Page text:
Fedora Core 1 has been out now for a few days now and many faithful Linux fans have already installed it. Red Hat’s Linux is still one of my favorite distributions because of one main reason: compatibility with Linux software. Red Hat is a market leader and following the market leader assures the least trouble for most users. But is this the case with Fedora Core?
Installation of the software went fine. I believe that Fedora’s installer is both easy to use and powerful and succeeds in satisfying both power and casual users. My monitor was in their database; it correctly found all the horizontal/vertical information, the Nvidia graphics card was auto-detected as well (only in 2-D mode), and loaded the OHCI driver for my TI Firewire PCI card. Later, the included GTKam utility worked fine with my husband’s USB Kodak DC265 camera too. The only problem I had with the installation was that the first time I booted to install the distro (with cold boot) X would die a few seconds after Anaconda would load. Resetting the machine and re-trying worked fine (with warm boot). The betas had the same problem too, but Red Hat Linux 8 and 9 did not have that problem at all on the same hardware.
The first boot went fine too, all services got up and running correctly, and creating new users also worked great.
Fedora Core comes with Gnome 2.4.0 (plus some 220.127.116.11 updated packages), Mozilla 1.4.1, Gaim 0.71, OOo 1.1, XMMS 1.2.8, KOffice, Gimp 1.2.x, gThumb 2.0.2 (pretty outdated version), Epiphany 1.0.4 and many hundreds of other packages. The distro includes most of what users would need for their home usage: Internet applications, office apps, games, some multimedia support, easy administration for most things via Red Hat’s preference panels.
New features include a graphical booting sequence which is really nice in my opinion (and it can be even better by integrating the booting sequence with the login and the Gnome loading procedure). There is also prelinking by default which speeds up application launching, and better ACPI support. It is 2.6-ready, has better support for laptops, an updated Bluecurve theme with more color selection (default background image is lovely) and bumped up security.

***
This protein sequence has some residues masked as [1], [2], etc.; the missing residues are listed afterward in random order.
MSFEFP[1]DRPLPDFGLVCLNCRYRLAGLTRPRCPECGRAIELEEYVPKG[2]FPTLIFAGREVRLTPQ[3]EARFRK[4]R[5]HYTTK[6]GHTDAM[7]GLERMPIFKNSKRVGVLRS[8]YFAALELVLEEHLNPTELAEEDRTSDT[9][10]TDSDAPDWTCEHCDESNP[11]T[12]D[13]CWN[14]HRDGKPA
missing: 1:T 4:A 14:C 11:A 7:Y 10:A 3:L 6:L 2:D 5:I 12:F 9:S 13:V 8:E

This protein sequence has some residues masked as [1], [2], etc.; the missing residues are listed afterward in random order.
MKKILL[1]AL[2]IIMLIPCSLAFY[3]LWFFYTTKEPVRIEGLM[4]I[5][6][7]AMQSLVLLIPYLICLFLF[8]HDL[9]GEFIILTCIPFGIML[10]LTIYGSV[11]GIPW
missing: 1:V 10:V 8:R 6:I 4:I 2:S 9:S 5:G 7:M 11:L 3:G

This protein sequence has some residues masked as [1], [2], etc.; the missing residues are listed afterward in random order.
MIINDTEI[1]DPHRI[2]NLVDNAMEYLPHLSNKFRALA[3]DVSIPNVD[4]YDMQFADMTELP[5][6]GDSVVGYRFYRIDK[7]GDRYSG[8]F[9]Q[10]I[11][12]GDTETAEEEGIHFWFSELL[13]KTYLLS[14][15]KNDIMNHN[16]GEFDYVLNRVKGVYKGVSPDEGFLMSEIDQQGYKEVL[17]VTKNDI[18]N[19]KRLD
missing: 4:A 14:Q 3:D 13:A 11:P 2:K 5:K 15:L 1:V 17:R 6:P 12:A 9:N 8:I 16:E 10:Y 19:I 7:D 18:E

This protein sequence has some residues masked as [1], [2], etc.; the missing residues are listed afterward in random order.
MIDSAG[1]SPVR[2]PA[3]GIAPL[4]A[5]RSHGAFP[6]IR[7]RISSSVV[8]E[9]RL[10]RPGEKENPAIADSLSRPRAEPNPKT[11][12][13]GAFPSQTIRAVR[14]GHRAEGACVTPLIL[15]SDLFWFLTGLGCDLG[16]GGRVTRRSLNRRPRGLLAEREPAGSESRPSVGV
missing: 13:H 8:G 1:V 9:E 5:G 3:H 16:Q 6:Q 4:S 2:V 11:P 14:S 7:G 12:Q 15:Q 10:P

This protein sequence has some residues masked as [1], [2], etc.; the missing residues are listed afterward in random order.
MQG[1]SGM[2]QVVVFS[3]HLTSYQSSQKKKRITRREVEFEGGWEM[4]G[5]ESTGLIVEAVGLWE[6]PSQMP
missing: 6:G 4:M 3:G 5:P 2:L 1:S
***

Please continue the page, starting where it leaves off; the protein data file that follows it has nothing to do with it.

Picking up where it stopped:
Fedora Core also comes with lots of server software like Apache, mySQL, PostgreSQL, a news server, an FTP server, SSH support and other advanced technologies that power users or administrators will love to get their hands upon.
Applications indeed start pretty fast and especially some third party statically-linked apps (e.g. Lost Marble’s Moho or Blender) load immediately. I have never seen Moho load so fast, not even on BeOS (which was its original platform).
And the niceties stop just right there. From then on, it was an uphill battle to get this OS up and running according to more modern specifications.
My disappointment started when I tried to upgrade Gaim 0.71 to 0.72. The third party Shrike RPM wouldn’t work because of pspell dependancy problems. Downloading pspell and compiling it manually wouldn’t work either as libpspell-modules were nowhere to be found in the newly compiled archive. So I decided to download the source of Gaim and compile it myself. All went fine with Gaim’s compilation except the MSN plugin wouldn’t load because gnuTLS that provides SSL to Gaim was not installed. I got to gnuTLS’ FTP site downloaded the source, only to ask me for libcrypt. Downloaded the source of libcrypt, only to ask me for the source of GnuPG. I downloaded the gnupg, compiled fine, went back to libcrypt, only to bail out badly with severe compiling errors. This is a simple user scenario that should have not happened, no matter whose fault really is. Now think what a newbie user coming from Windows-land would think about this whole –literally– usability fiasco.